TL;DR – In order to get raw parsed data out of a magstripe reader, we first experimented with a MAGTEK Centurion Keyboard Encoder (PN-21073062). We found that although we could get all 3 tracks of data, it was not possible to have it parsed out. We then purchased a raw magstripe decoder head with track 1 reading, the Omron V3A-6. By writing some parity checking code, we were able to read the raw data off of the magstripe, and parse it into output that would be ‘typed out’ as an emulated keyboard using a USB-enabled Teensy. An Arduino can also be used, and the data would be output as Serial which may also be useful.
We also suggest checking out StripeSnoop which despite being a couple years old, was extremely useful!
This project can only be used for card reading, not writing. There is no way to convert a card reader into a card writer.
So there I was, 5 days before HOPE (Hackers on Planet Earth) conference – getting ready for our booth that would be running all weekend. We had a similar booth at the previous HOPE, and it was pretty successful, one of the only things that hung us up was that we couldn’t easily accept credit cards and the ATM had run out of money. We could take credit cards but it took a long time and was typo-ridden because everything had to be entered into a website. See, instead of a boxy terminal, we were using a Virtual Terminal – a website that allows you to enter in all the important data (card number, expiration, name, amount, etc).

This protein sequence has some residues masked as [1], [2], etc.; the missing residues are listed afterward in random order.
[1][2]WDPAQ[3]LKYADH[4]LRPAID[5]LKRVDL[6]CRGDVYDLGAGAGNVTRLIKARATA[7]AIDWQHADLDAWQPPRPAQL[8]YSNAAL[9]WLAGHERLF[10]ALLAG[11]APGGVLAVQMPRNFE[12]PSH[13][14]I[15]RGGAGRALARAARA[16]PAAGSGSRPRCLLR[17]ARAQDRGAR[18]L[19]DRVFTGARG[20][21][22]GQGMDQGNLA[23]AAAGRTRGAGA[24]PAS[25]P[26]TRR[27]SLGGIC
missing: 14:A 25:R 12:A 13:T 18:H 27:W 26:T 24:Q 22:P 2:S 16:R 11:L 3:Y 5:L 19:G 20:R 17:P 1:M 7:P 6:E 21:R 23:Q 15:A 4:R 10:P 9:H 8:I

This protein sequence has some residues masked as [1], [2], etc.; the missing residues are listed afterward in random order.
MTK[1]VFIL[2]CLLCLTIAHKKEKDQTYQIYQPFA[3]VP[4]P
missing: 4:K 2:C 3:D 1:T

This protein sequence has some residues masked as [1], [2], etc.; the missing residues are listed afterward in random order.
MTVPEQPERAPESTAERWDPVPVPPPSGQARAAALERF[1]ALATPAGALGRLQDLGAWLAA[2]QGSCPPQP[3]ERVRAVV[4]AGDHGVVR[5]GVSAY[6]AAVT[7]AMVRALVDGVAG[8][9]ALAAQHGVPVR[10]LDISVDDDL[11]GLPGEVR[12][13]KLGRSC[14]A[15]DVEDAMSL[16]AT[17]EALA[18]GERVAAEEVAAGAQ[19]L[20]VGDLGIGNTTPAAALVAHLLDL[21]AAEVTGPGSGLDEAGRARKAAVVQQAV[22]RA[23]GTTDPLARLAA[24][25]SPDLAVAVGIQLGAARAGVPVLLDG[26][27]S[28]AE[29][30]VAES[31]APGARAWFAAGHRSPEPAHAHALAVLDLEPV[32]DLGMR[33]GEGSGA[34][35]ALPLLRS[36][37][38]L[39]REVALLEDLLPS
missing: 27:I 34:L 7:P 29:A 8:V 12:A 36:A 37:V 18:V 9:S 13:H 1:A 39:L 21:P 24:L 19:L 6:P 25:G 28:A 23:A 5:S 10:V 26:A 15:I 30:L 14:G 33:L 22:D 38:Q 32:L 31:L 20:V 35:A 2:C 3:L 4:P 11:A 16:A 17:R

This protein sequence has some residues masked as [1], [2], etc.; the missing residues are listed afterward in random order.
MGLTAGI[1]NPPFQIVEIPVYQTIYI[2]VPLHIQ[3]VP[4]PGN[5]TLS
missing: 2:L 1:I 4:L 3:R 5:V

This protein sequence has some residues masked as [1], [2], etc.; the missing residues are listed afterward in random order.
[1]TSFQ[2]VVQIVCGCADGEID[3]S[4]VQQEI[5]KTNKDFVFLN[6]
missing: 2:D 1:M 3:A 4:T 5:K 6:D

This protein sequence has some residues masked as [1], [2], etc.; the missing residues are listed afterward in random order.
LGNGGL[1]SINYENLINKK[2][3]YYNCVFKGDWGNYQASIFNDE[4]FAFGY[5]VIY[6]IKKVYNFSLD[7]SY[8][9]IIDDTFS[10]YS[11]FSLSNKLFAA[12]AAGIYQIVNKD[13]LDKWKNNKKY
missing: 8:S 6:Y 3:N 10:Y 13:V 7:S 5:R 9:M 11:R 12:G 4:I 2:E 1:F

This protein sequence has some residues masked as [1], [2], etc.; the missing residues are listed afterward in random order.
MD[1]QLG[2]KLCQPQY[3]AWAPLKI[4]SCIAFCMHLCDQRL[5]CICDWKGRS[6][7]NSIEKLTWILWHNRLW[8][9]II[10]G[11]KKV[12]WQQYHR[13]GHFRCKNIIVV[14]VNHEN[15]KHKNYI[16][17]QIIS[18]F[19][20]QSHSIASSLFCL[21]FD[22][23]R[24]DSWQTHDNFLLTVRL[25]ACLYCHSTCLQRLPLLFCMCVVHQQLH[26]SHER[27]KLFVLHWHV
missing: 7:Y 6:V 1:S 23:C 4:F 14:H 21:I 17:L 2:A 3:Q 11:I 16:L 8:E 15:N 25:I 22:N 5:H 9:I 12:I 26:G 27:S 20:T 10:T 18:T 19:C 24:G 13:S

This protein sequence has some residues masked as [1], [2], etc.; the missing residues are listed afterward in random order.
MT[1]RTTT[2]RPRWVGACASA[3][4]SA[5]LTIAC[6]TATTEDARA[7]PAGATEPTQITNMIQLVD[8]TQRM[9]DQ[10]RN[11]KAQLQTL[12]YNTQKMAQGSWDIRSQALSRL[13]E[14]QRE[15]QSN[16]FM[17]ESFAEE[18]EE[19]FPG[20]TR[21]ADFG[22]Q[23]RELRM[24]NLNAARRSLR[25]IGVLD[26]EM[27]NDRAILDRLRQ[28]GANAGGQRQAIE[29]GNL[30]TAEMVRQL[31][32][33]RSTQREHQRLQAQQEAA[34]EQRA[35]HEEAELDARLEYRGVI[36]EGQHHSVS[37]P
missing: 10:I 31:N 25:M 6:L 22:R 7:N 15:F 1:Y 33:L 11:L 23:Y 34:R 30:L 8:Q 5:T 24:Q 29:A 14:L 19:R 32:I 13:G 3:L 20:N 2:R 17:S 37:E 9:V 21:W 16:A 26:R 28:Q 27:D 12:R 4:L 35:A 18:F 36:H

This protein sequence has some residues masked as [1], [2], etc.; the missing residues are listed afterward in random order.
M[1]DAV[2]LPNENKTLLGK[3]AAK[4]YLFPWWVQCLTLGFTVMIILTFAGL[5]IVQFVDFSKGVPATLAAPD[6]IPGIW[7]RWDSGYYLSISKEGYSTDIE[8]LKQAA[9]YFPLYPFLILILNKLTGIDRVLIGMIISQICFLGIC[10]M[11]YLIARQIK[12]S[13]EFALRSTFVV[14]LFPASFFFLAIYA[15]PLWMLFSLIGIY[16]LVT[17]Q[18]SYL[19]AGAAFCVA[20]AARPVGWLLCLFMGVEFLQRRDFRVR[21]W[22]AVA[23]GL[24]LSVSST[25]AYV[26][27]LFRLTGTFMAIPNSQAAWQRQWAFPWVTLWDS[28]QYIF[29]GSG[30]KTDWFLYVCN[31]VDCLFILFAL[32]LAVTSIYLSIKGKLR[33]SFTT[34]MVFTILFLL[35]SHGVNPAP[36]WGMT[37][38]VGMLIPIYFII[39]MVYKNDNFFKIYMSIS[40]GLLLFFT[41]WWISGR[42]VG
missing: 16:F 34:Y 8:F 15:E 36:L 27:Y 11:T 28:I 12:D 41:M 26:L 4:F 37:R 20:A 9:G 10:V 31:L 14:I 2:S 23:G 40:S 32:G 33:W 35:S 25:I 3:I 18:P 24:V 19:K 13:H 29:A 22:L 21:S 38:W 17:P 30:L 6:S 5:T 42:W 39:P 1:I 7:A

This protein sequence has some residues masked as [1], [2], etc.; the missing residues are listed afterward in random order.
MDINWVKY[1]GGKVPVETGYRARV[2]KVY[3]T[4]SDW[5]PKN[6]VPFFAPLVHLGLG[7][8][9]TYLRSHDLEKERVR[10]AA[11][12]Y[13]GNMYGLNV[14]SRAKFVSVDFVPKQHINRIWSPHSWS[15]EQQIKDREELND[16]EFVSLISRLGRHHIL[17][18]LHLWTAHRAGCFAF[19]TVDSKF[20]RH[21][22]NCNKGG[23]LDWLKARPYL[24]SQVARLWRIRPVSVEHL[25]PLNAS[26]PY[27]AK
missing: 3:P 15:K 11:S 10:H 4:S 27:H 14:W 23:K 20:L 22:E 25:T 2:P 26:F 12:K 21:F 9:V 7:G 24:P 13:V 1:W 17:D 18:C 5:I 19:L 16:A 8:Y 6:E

Stop breadboarding and soldering – start making immediately! Adafruit’s Circuit Playground is jam-packed with LEDs, sensors, buttons, alligator clip pads and more. Build projects with Circuit Playground in a few minutes with the drag-and-drop MakeCode programming site, learn computer science using the CS Discoveries class on code.org, jump into CircuitPython to learn Python and hardware together, or even use Arduino IDE. Circuit Playground Express is the newest and best Circuit Playground board, with support for MakeCode, CircuitPython, and Arduino. It has a powerful processor, 10 NeoPixels, mini speaker, InfraRed receive and transmit, two buttons, a switch, 14 alligator clip pads, and lots of sensors: capacitive touch, IR proximity, temperature, light, motion and sound. A whole wide world of electronics and coding is waiting for you, and it fits in the palm of your hand.